Three Pennsylvania Democrats are seeking their party’s nomination to challenge incumbent Republican Sen. Pat Toomey. This is the second of three profiles of the challengers, who include Braddock Mayor John Fetterman, former Congressman Joe Sestak and former Pennsylvania DEP Secretary Katie McGinty. Check out the profile on Fetterman here: Braddock Mayor John Fetterman keeps on truckin’ in his quest for the Senate.

Joe Sestak got ready for this year’s Senate race by walking 422 miles across Pennsylvania. He says it was an attempt to connect with voters by symbolically walking in their shoes. “We have a real failure among our leaders to be held accountable to people,” Sestak says. “People feel like their government is looking down upon them.”

It was during that trek, which led through Pittsburgh last spring, that Sestak says he heard two major concerns from voters that are part of the same issue.

“They’re really two issues: not just jobs, but wages. People need quality jobs,” Sestak says. “People in Pennsylvania really do believe that education and job training have to be accessible and affordable.”

Joe Sestak visited Zeke's Coffee in East Liberty last April. Courtesy Joe Sestak.

Joe Sestak visited Zeke’s Coffee in East Liberty last April. Courtesy Joe Sestak.

Sestak is a retired three-star Navy admiral and former U.S. Congressman and was director for defense policy on the White House National Security Council in President Clinton’s administration. On paper, he seems like a strong candidate for Senate.

He supports green energy because he says it creates jobs and supports raising the minimum wage to $10.12 an hour. And he spoke in support of last year’s Supreme Court ruling in favor of same-sex marriage.

But Sestak’s resume also includes a failed 2010 bid against current officeholder Pat Toomey, in which he “bucked the entire Democratic Party leadership” according to his website. Before losing to Toomey, Sestak beat Arlen Specter, to the consternation of many in the party, who tried to persuade Sestak to step aside.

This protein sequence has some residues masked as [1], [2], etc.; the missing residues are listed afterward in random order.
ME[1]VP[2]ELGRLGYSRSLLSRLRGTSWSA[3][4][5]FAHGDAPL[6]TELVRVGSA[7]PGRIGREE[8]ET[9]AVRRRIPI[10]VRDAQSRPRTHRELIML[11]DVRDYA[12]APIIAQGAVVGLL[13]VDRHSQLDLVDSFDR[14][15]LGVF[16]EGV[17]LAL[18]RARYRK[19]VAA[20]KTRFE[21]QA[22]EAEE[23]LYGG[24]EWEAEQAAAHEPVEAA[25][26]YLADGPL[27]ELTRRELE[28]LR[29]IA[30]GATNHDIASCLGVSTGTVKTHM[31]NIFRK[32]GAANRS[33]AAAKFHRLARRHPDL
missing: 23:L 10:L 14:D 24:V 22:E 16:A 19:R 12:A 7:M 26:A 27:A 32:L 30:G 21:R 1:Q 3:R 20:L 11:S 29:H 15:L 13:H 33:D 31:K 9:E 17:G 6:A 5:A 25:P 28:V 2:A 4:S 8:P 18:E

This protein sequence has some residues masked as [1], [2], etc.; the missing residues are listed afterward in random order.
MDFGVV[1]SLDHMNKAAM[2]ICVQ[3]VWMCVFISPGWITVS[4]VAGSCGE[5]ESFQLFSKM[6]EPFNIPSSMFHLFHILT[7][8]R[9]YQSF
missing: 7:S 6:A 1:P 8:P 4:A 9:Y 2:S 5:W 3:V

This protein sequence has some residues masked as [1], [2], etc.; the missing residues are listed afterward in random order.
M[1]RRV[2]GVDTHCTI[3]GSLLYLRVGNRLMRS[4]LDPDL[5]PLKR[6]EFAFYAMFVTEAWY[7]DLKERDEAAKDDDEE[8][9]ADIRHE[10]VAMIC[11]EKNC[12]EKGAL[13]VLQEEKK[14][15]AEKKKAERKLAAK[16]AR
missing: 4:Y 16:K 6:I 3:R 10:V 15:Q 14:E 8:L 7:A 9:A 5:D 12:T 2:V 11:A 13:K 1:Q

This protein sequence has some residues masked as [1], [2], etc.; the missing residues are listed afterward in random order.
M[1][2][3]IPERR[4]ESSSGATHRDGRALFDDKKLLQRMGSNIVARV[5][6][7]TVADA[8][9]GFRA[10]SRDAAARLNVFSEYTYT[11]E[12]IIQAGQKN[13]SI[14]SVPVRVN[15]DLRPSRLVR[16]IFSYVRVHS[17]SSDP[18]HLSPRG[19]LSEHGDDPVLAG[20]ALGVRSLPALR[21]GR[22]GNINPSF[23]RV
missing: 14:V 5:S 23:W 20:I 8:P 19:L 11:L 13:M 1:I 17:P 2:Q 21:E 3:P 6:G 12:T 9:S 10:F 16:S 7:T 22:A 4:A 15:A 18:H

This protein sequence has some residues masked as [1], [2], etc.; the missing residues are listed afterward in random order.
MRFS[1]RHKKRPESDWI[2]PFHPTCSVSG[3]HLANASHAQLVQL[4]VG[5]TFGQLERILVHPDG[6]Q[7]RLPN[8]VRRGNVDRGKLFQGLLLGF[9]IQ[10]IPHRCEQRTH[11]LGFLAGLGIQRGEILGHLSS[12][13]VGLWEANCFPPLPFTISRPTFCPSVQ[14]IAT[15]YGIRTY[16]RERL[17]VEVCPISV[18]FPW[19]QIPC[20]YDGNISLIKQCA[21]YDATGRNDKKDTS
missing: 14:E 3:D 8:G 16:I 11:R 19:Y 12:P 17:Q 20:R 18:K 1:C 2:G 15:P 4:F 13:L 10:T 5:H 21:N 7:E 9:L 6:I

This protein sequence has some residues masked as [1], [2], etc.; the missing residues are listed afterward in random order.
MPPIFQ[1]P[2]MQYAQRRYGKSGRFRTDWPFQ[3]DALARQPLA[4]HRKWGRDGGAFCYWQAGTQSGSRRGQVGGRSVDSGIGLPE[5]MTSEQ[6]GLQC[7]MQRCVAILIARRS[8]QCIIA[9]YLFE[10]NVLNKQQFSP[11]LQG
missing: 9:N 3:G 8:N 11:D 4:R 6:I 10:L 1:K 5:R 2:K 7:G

However, the latest Mercyhurst University poll suggests that Sestak could be Democrats’ best shot at defeating Toomey in November. He remains five points behind the incumbent in the poll of 421 likely Pennsylvania voters, with 43 percent favoring Toomey and 38 percent favoring Sestak. That compares to McGinty’s 34 percent and Fetterman’s 31 percent.

While he hasn’t endorsed anyone in the Democratic race for president, Sestak says he admires both Hillary Clinton and Bernie Sanders. “Secretary Clinton has the character and temperament to be an excellent president. Senator Sanders has really raised the issue of income inequality into the public arena.”

Sestak says much of his inspiration comes from his daughter Alex, who drew the picture of a pair of shoes that became his campaign symbol and inspired the statewide walk. Alex was diagnosed with brain cancer as a young child, and Sestak maintains that the medical treatment she received while on his military health care plan was key in saving her life. Everyone should have access to that kind of care, he says.

“My daugher was given an eight percent chance to live after being diagnosed with cancer at age 4,” Sestak says. “But I met too many families who didn’t have the same kind of care we had. No family should have to worry for their child’s life because they can’t afford health insurance.”

For Sestak, the biggest struggle for candidates in the 2016 elections is regaining voters’ confidence, something he says has been lost in the current political climate.

“We have to earn their trust,” he says of voters. “And we have to be accountable for our deeds. Like a crew on a Navy ship, if you can’t trust each other, things disintegrate into chaos.”